It’s mid-May and I’m looking longingly at the calendar. There are still 35 days to go before I leave for a weeklong South Carolina beach vacation with my family and two of my best friends, and exactly 126 days until I hop on a flight for a fishing trip to Alaska with my husband. Although I sometimes catch myself wishing away the (ahem…work) days until my vacations begin, I know there’s something to be said for delayed gratification, namely that postponing an immediate reward can result in gaining a better reward later. Which is why I almost always (often against my better judgment) book trips fairly far in advance. If I didn’t—if I just arranged my vacations the week before I was scheduled to travel—I would miss out on the chance to look forward to my journeys.
My point is that so much of the excitement of travel is generated by the anticipation of it. In the days and months before leaving on a trip—whether it’s to Telluride or Tel Aviv—you can imagine a vacation in its most idealized form. In that vision, you don’t think about losing your luggage or the hotel messing up your reservation or your kid melting down on the plane. Instead, you only think about that perfect meal, that magnificent view, that memory you’ll make. And that’s what you should do. My upcoming trip to the Isle of Palms might not be nearly so alluring without thoughts of an empty beach (unlikely) or the hours of uninterrupted time I’ll have to talk with my best friend (also unlikely, since she has a seven-month-old). My enthusiasm for my 12-years-in-the-making journey to the Last Frontier is buoyed by thoughts of pulling huge salmon out of the Copper River, even though my fly-fishing skills will more likely have me catching brush on the riverbank. Still, over the years and over many trips both close to home and abroad, I have learned the lead-up to a trip—filled with reading guidebooks, asking friends for recommendations, buying new cameras, booking side trips, and daydreaming in between meetings at the office—always makes the vacation that much sweeter once it finally begins (even if it isn’t exactly how you envisioned it).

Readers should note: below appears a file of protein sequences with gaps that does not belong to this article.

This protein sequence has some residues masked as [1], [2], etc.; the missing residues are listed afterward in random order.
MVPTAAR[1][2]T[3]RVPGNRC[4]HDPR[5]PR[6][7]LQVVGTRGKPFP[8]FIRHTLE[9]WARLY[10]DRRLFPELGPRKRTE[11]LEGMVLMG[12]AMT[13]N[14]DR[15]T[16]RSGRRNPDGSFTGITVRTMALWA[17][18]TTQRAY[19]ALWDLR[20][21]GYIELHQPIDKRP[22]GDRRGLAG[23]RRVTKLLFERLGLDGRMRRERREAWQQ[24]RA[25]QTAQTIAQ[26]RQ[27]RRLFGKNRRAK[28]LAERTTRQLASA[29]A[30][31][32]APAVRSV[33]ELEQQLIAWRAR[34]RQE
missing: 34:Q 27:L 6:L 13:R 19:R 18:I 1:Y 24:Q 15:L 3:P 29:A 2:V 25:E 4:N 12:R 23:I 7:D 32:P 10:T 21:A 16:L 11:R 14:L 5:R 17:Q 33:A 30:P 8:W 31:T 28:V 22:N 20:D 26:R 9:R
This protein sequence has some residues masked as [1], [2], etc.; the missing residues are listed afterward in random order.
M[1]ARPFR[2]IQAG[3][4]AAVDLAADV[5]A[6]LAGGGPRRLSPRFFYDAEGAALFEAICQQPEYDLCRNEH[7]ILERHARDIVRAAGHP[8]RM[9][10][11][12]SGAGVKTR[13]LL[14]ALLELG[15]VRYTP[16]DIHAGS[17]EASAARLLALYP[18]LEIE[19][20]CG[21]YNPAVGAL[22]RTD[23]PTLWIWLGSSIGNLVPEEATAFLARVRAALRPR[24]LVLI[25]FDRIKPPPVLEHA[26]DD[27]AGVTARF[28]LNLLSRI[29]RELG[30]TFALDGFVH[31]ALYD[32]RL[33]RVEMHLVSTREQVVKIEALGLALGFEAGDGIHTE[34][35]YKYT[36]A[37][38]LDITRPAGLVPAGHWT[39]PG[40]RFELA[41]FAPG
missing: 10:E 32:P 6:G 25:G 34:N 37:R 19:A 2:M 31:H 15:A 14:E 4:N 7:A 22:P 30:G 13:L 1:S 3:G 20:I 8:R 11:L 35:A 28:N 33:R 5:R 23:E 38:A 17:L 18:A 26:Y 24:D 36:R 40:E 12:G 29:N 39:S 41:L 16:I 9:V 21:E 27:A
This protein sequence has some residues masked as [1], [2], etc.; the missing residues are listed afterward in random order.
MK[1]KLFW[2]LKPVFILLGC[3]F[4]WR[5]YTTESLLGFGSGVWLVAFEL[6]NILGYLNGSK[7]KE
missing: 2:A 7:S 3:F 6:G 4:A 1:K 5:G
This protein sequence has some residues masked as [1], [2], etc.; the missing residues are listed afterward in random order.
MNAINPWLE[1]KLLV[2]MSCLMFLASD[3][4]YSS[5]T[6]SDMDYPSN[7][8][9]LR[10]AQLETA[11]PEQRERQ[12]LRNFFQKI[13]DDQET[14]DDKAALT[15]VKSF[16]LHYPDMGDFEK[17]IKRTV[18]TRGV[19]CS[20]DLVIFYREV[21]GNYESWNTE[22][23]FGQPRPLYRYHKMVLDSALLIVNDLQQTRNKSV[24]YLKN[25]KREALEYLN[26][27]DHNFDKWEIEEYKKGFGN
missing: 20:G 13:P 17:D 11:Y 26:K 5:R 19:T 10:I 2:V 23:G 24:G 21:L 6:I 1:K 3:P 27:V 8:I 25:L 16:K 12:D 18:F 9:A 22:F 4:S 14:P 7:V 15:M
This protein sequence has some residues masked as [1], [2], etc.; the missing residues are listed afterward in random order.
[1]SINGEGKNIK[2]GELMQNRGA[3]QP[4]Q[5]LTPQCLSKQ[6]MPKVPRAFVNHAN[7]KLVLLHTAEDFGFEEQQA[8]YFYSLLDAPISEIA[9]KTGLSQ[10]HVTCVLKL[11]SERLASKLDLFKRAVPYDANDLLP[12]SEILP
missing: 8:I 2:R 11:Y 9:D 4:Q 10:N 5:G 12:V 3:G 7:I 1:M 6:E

So, in an attempt to encourage those anticipatory butterflies (and maybe a few travel arrangements) in the 5280 office, I asked the staff this question: If you could go anywhere in the world, where would you go? Their answers, which you can read on page 8, ranged widely—and made me think about all of the places, even places here in Colorado and the Rocky Mountain West, I have yet to see. Which is, of course, what makes 5280 Traveler—our annual best-of-the-best compilation of 5280’s regional travel coverage*—such a fun magazine to publish. Fun, because I know that as you turn the pages of this issue, you will learn about (more than a few) places here in the Rocky Mountain region you’ve never been—and I truly hope you’ll find yourself anxiously awaiting the day when you can make a trip to whichever location makes you want to go there right now.
*Every story has been fact-checked and updated (where possible) with current information.